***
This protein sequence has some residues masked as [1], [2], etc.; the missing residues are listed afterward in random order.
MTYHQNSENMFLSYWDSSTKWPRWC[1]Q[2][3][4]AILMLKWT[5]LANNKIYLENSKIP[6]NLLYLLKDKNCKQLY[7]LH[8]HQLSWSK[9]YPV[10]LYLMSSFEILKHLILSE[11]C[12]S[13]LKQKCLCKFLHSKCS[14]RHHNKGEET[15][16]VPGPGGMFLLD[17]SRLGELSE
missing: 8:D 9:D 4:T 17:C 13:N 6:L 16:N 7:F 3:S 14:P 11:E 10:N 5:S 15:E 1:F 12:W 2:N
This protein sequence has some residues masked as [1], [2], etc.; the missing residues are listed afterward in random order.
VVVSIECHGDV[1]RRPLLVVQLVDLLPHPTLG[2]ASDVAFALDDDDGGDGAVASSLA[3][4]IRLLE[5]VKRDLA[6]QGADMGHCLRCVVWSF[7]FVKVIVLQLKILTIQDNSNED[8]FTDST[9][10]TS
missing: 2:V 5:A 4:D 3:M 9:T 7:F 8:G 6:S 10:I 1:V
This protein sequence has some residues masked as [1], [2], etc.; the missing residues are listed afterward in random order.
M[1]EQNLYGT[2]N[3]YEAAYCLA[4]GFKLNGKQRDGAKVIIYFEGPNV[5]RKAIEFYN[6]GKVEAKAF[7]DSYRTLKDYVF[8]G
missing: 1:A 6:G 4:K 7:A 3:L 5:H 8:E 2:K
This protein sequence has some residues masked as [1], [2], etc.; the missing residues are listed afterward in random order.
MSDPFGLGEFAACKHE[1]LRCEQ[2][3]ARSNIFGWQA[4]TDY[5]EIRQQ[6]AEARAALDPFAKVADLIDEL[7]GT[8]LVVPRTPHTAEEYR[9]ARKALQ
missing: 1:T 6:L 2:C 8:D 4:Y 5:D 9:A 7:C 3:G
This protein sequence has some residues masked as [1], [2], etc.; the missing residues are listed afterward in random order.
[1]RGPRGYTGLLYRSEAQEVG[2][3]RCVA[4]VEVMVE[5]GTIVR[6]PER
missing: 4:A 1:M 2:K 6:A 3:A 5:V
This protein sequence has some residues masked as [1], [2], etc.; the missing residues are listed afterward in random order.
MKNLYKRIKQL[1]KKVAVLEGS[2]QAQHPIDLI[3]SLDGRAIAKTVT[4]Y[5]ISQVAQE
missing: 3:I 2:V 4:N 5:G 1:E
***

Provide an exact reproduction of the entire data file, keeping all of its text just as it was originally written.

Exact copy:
This protein sequence has some residues masked as [1], [2], etc.; the missing residues are listed afterward in random order.
MTYHQNSENMFLSYWDSSTKWPRWC[1]Q[2][3][4]AILMLKWT[5]LANNKIYLENSKIP[6]NLLYLLKDKNCKQLY[7]LH[8]HQLSWSK[9]YPV[10]LYLMSSFEILKHLILSE[11]C[12]S[13]LKQKCLCKFLHSKCS[14]RHHNKGEET[15][16]VPGPGGMFLLD[17]SRLGELSE
missing: 8:D 9:D 4:T 17:C 13:N 6:L 16:N 7:F 3:S 14:P 11:E 10:N 5:S 15:E 1:F 12:W 2:N
This protein sequence has some residues masked as [1], [2], etc.; the missing residues are listed afterward in random order.
VVVSIECHGDV[1]RRPLLVVQLVDLLPHPTLG[2]ASDVAFALDDDDGGDGAVASSLA[3][4]IRLLE[5]VKRDLA[6]QGADMGHCLRCVVWSF[7]FVKVIVLQLKILTIQDNSNED[8]FTDST[9][10]TS
missing: 2:V 5:A 4:D 3:M 9:T 7:F 8:G 6:S 10:I 1:V
This protein sequence has some residues masked as [1], [2], etc.; the missing residues are listed afterward in random order.
M[1]EQNLYGT[2]N[3]YEAAYCLA[4]GFKLNGKQRDGAKVIIYFEGPNV[5]RKAIEFYN[6]GKVEAKAF[7]DSYRTLKDYVF[8]G
missing: 1:A 6:G 4:K 7:A 3:L 5:H 8:E 2:K
This protein sequence has some residues masked as [1], [2], etc.; the missing residues are listed afterward in random order.
MSDPFGLGEFAACKHE[1]LRCEQ[2][3]ARSNIFGWQA[4]TDY[5]EIRQQ[6]AEARAALDPFAKVADLIDEL[7]GT[8]LVVPRTPHTAEEYR[9]ARKALQ
missing: 1:T 6:L 2:C 8:D 4:Y 5:D 9:A 7:C 3:G
This protein sequence has some residues masked as [1], [2], etc.; the missing residues are listed afterward in random order.
[1]RGPRGYTGLLYRSEAQEVG[2][3]RCVA[4]VEVMVE[5]GTIVR[6]PER
missing: 4:A 1:M 2:K 6:A 3:A 5:V
This protein sequence has some residues masked as [1], [2], etc.; the missing residues are listed afterward in random order.
MKNLYKRIKQL[1]KKVAVLEGS[2]QAQHPIDLI[3]SLDGRAIAKTVT[4]Y[5]ISQVAQE
missing: 3:I 2:V 4:N 5:G 1:E